What Is Casual Water on the Golf Course?

Casual Water
A golfer retrieves his ball from casual water. Ross Kinnaird / Getty Images

"Casual water" is a temporary accumulation of water on the golf course. In other words, a lake is not casual water, but a puddle of rainwater (that will disappear once the sun comes out) is.

Definition of 'Casual Water' in the Rules

Here is the official definition of casual water as it appears in the Rules of Golf, as written by the USGA and R&A:

" 'Casual water' is any temporary accumulation of water on the course that is not in a water hazard and is visible before or after the player takes his stance. Snow and natural ice, other than frost, are either casual water or loose impediments, at the option of the player. Manufactured ice is an obstruction. Dew and frost are not casual water.

"A ball is in casual water when it lies in or any part of it touches the casual water."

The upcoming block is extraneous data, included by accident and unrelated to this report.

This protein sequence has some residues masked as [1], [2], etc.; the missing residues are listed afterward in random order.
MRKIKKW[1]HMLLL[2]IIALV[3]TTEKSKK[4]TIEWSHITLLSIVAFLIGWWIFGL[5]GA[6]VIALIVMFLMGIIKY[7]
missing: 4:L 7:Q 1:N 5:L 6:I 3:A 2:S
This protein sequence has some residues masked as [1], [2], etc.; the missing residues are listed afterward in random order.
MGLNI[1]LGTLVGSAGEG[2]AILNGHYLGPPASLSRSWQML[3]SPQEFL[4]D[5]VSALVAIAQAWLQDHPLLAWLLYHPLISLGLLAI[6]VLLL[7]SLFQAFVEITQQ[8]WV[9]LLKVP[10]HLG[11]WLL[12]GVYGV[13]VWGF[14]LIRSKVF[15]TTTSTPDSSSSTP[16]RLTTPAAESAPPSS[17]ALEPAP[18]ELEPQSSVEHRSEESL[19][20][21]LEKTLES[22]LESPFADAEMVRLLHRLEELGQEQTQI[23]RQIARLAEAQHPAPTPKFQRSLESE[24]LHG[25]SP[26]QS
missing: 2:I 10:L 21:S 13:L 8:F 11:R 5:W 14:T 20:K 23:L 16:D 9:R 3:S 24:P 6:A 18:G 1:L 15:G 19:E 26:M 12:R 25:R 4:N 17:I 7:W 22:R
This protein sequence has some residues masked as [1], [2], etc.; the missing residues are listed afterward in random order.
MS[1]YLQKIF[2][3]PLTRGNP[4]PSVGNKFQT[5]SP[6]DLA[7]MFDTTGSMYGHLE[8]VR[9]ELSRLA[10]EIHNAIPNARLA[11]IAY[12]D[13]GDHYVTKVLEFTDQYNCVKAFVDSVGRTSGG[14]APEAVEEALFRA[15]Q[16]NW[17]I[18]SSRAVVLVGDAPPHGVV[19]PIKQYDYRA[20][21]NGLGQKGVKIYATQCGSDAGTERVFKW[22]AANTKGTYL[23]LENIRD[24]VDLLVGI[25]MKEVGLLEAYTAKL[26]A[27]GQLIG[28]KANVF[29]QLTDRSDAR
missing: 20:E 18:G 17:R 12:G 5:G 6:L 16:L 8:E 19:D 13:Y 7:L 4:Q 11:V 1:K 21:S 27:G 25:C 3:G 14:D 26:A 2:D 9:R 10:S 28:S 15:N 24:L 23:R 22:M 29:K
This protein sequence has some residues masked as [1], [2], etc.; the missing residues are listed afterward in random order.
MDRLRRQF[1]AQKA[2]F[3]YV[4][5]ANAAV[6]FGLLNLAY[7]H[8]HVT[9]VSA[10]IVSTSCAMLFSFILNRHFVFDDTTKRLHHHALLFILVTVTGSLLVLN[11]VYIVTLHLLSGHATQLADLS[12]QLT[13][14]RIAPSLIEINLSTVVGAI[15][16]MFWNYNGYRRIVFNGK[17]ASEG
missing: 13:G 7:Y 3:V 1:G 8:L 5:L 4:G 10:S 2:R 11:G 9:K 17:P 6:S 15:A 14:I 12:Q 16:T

Expanding the Definition of Casual Water

Casual water must be identifiable before or after a player has taken his stance. Ground that is merely wet, spongy, mushy or muddy is not casual water. There must be an accumulation of water above ground that is visible. (If a player takes his stance where water is not visible, but doing so causes water to push up onto the surface where it is now visible, that does qualify as casual water.)

Dew and frost are not casual water; snow and natural ice can be casual water or loose impediments, at the player's discretion; manufactured ice is an obstruction.

Under the rules of golf, casual water is considered an abnormal ground condition. If a golfer determines his golf ball rests in casual water, or that casual water interferes with his stance, he is entitled to relief. Rule 25 covers relief from casual water.

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Examples: "After a rainfall, casual water is a common sight on a golf course that is not well-drained."

"My ball is in some casual water so I'm going to take relief under Rule 25."